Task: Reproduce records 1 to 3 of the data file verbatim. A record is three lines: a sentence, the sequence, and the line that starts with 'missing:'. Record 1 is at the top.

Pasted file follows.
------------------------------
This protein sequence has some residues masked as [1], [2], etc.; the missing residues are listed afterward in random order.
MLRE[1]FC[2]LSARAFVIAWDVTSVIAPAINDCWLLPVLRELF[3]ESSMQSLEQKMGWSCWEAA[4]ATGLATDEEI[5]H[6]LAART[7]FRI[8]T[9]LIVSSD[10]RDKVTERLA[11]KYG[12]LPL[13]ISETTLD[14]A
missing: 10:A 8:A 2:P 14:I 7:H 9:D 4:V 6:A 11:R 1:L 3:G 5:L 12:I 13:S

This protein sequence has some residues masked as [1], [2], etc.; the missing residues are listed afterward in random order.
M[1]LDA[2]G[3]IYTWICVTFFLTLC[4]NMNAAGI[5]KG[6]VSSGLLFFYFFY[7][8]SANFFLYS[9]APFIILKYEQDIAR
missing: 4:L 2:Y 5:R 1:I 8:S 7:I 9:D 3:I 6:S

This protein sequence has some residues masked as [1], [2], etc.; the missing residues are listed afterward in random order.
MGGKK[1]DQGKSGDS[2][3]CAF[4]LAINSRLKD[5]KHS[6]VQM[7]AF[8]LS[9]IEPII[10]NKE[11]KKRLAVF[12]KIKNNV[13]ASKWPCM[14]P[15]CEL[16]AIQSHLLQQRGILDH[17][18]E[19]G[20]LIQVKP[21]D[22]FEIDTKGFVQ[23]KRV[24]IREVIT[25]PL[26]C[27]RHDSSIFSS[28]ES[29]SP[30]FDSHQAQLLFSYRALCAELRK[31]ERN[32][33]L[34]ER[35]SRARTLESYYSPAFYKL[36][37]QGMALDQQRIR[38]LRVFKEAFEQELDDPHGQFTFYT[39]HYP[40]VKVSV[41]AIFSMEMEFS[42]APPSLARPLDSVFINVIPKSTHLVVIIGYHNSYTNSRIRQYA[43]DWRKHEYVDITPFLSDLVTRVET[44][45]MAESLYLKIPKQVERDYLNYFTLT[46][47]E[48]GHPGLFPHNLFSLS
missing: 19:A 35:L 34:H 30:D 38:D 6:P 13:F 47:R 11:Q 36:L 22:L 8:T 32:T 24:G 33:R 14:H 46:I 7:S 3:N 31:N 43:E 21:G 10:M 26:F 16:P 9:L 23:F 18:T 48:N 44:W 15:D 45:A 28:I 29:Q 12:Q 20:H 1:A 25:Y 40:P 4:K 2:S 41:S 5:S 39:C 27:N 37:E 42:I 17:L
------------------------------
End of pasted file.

This protein sequence has some residues masked as [1], [2], etc.; the missing residues are listed afterward in random order.
MLRE[1]FC[2]LSARAFVIAWDVTSVIAPAINDCWLLPVLRELF[3]ESSMQSLEQKMGWSCWEAA[4]ATGLATDEEI[5]H[6]LAART[7]FRI[8]T[9]LIVSSD[10]RDKVTERLA[11]KYG[12]LPL[13]ISETTLD[14]A
missing: 10:A 8:A 2:P 14:I 7:H 9:D 4:V 6:A 11:R 1:L 3:G 5:L 12:I 13:S

This protein sequence has some residues masked as [1], [2], etc.; the missing residues are listed afterward in random order.
M[1]LDA[2]G[3]IYTWICVTFFLTLC[4]NMNAAGI[5]KG[6]VSSGLLFFYFFY[7][8]SANFFLYS[9]APFIILKYEQDIAR
missing: 4:L 2:Y 5:R 1:I 8:S 7:I 9:D 3:I 6:S

This protein sequence has some residues masked as [1], [2], etc.; the missing residues are listed afterward in random order.
MGGKK[1]DQGKSGDS[2][3]CAF[4]LAINSRLKD[5]KHS[6]VQM[7]AF[8]LS[9]IEPII[10]NKE[11]KKRLAVF[12]KIKNNV[13]ASKWPCM[14]P[15]CEL[16]AIQSHLLQQRGILDH[17][18]E[19]G[20]LIQVKP[21]D[22]FEIDTKGFVQ[23]KRV[24]IREVIT[25]PL[26]C[27]RHDSSIFSS[28]ES[29]SP[30]FDSHQAQLLFSYRALCAELRK[31]ERN[32][33]L[34]ER[35]SRARTLESYYSPAFYKL[36][37]QGMALDQQRIR[38]LRVFKEAFEQELDDPHGQFTFYT[39]HYP[40]VKVSV[41]AIFSMEMEFS[42]APPSLARPLDSVFINVIPKSTHLVVIIGYHNSYTNSRIRQYA[43]DWRKHEYVDITPFLSDLVTRVET[44][45]MAESLYLKIPKQVERDYLNYFTLT[46][47]E[48]GHPGLFPHNLFSLS
missing: 19:A 35:L 34:H 30:D 38:D 6:P 13:F 47:R 11:Q 36:L 22:L 8:T 32:T 24:G 33:R 14:H 46:I 7:S 3:N 31:N 43:E 21:G 10:M 26:F 16:P 9:L 23:F 18:T 48:N 44:W 15:D 45:A 28:I 29:Q 12:Q 20:H 1:A 25:Y 40:P 4:K 2:S 41:S 5:S 39:C 27:N 37:E 42:I 17:L